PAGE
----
An Illustration"To know what would have happened, child?" said Aslan. "No, Nobody is ever told that."
"Please, Aslan! Am I not to know?"
"Oh dear," said Lucy.
"But anyone can find out what will happen," said Aslan. "If you go back to the others now, and wake them up; and tell them you have seen me again; and that you must all get up at once and follow me-- what will happen? There is only one way of finding out. . . "
"But they won't belive me!" said Lucy.
"It doesn't matter," said Aslan.
"Oh dear, oh dear," said Lucy. "And I thought I was so pleased at finding you again. And I thought you'd let me stay. And I thought you'd come roaring in and frighten all the enemies away-- like last time. And now everything is going to be horrid."
"It is hard for you, little one," said Aslan. "But things never happen the same way twice. It has been hard for us all in Narnia before now."
Lucy buried her head in his mane to hide from his face. But there must have been magic in his mane. She could feel lion-strength going into her. Quite suddenly she sat up.
"I'm sorry, Aslan," she said. "I'm ready now."
-Prince Caspian Chp 10, pp. 137-138
Facing the Fear
Mostly, I was afraid of what my parents and close friends would say, "Typical, Amanda. She never sticks with anything." (I realize now this was just the fear talking, but roll with me people).
I vacillated between just finishing my novel- hammering out those last ten chapters, then tossing the manuscript in a drawer and saying whatever- at least it was practice and it would never see the light of day; and trying to figure out some way to salvage my little novel that could.
I spent the day before Christmas Eve shopping with my mother- and talking her ear off about my plot problems. Bless her heart. I ended the day with some great last-minute gifts, and a "solid" feeling in my heart that I should keep what was working in my novel: my cast of elementals, and throw out the rest. In mom's words, "If you know what the people like, then give it to them." (This "throw out the rest" was VERY scary, because it was everything I had been working on up until this point: everything that had been workshopped. But, at the same time, it was freeing.)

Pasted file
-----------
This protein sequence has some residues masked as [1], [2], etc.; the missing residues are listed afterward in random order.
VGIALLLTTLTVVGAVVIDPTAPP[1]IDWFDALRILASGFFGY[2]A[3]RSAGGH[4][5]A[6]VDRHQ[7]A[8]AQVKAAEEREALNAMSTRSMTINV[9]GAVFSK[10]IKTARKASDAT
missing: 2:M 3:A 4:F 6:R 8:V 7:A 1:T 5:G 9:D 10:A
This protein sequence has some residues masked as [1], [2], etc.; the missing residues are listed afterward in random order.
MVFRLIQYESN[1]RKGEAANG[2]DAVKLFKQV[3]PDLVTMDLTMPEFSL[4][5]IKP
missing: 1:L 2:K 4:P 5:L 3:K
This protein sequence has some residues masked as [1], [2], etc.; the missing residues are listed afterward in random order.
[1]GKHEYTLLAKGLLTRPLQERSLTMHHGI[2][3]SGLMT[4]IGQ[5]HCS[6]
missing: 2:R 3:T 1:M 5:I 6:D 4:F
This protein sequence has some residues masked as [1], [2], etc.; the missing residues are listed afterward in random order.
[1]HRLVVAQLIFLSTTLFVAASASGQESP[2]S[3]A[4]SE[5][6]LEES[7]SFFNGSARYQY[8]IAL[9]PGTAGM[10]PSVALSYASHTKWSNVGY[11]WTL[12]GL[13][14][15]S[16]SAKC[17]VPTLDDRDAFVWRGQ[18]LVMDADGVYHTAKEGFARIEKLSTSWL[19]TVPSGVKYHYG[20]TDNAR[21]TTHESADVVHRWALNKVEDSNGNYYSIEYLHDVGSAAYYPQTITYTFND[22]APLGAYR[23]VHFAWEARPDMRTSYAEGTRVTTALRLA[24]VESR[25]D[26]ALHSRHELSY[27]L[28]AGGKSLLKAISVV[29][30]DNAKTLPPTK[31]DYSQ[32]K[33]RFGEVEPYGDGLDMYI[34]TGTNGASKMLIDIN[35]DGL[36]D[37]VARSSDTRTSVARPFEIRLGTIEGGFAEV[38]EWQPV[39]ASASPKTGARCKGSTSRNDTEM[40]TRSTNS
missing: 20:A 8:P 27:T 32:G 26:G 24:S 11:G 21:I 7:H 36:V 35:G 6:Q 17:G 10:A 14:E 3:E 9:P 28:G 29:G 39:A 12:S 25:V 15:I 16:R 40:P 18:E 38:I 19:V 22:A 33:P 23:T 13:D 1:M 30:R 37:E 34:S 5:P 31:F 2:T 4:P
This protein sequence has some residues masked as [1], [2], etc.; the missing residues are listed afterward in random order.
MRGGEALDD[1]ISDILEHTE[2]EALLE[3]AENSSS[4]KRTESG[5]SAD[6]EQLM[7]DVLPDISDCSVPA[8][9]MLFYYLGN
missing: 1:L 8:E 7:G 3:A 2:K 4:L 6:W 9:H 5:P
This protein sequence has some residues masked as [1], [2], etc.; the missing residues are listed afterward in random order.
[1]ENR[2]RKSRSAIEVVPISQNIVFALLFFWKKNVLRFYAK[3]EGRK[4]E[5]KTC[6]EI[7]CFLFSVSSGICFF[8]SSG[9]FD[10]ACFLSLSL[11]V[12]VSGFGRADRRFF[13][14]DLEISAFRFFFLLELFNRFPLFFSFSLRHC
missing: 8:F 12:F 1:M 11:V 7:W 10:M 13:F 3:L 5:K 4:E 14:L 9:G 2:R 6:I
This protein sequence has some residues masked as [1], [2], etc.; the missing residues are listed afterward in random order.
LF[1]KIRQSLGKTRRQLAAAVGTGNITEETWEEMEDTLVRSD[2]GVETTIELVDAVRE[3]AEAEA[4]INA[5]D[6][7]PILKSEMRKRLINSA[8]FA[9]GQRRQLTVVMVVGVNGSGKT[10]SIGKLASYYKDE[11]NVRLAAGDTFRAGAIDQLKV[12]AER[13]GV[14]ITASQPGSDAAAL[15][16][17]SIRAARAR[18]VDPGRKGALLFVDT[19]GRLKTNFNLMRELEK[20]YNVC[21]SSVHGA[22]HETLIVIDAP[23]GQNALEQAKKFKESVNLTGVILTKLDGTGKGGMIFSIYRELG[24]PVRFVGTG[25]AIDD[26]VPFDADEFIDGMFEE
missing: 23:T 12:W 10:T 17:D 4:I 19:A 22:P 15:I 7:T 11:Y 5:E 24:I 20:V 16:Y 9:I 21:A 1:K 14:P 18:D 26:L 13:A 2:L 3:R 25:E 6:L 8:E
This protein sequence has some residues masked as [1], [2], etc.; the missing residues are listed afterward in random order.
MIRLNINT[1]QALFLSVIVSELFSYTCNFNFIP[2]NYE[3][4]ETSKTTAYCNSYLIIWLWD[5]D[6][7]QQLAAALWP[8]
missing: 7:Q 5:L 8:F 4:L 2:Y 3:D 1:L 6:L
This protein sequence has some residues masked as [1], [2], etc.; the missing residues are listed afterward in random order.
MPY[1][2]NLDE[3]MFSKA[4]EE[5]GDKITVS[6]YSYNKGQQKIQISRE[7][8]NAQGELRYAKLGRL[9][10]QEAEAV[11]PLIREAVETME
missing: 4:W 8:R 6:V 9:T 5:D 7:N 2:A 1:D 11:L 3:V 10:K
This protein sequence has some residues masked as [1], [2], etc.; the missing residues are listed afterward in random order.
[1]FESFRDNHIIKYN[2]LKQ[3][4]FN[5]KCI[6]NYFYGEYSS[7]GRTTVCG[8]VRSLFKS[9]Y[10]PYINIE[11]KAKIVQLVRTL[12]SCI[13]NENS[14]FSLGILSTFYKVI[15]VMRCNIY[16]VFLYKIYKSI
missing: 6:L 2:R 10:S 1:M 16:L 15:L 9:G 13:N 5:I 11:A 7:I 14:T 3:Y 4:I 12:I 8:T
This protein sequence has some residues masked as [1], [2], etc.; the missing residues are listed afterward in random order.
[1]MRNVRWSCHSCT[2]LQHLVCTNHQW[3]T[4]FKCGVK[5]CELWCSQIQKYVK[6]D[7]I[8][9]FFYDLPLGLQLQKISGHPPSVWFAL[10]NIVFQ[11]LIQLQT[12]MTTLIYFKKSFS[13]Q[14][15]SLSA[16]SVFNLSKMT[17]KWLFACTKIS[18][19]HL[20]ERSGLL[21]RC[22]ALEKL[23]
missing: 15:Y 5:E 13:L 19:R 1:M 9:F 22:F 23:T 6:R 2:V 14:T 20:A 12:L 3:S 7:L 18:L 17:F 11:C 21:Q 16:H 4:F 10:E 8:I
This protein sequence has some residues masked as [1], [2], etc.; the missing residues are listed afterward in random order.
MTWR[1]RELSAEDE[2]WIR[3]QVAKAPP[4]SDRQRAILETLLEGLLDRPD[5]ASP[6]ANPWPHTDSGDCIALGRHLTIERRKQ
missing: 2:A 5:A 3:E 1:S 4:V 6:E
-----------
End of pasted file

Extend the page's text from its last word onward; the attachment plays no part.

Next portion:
Finding out What Will Happen...
On the drive to church I sat in the car thinking about a fresh way to approach my story, and decided on completely ditching Cora as the main character and instead using one of the elementals- a sylph. I had really liked her character, she is an air elemental who is afraid of heights, and I hadn't gotten a chance to write about her in the old manuscript. So now- I had my protagonist. She needed a love interest- for which I chose Fino- the salamander (fire elemental)- since he was EVERYONE's favorite character. The next thing I knew, we were in the parking lot at church.
I literally walked through the front doors, sat down, and started writing. The orchestra played all the great Christmas songs. The praise team sang. People were baptized. I kept writing. We stood up. We sat down. I kept writing. My dad leaned over and asked my mother what in the world I was taking notes on. She said she didn't have a clue. I didn't stop writing until it was time for us to light our candles and sing Silent Night.